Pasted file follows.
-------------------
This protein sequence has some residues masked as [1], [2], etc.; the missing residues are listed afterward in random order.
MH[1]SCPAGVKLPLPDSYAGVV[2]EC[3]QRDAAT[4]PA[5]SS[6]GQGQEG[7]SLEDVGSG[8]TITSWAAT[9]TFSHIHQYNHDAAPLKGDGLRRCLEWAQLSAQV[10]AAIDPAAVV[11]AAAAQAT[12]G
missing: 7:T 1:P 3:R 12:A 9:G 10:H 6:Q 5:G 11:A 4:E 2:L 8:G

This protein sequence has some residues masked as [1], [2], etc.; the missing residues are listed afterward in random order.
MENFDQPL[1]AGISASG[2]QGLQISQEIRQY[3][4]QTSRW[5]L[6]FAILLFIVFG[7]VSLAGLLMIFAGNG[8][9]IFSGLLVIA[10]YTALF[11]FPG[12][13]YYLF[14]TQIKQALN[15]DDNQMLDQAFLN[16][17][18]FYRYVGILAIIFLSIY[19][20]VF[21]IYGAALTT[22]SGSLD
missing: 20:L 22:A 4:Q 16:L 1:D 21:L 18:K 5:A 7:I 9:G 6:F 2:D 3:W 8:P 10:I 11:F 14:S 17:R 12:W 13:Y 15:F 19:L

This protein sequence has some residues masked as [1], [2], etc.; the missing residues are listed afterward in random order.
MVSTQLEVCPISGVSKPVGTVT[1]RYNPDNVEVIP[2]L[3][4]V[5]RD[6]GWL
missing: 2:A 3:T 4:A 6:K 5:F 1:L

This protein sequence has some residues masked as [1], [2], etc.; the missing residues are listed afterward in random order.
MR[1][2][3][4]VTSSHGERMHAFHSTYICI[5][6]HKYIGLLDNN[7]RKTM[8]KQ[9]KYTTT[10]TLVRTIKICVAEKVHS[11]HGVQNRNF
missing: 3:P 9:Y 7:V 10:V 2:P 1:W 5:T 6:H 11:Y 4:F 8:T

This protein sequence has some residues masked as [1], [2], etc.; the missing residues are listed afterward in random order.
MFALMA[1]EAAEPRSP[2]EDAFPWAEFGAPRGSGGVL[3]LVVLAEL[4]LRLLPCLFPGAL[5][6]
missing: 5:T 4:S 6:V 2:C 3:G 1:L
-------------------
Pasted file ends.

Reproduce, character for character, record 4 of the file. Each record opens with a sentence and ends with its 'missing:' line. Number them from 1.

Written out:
This protein sequence has some residues masked as [1], [2], etc.; the missing residues are listed afterward in random order.
MR[1][2][3][4]VTSSHGERMHAFHSTYICI[5][6]HKYIGLLDNN[7]RKTM[8]KQ[9]KYTTT[10]TLVRTIKICVAEKVHS[11]HGVQNRNF
missing: 3:P 9:Y 7:V 10:V 2:P 1:W 5:T 6:H 11:Y 4:F 8:T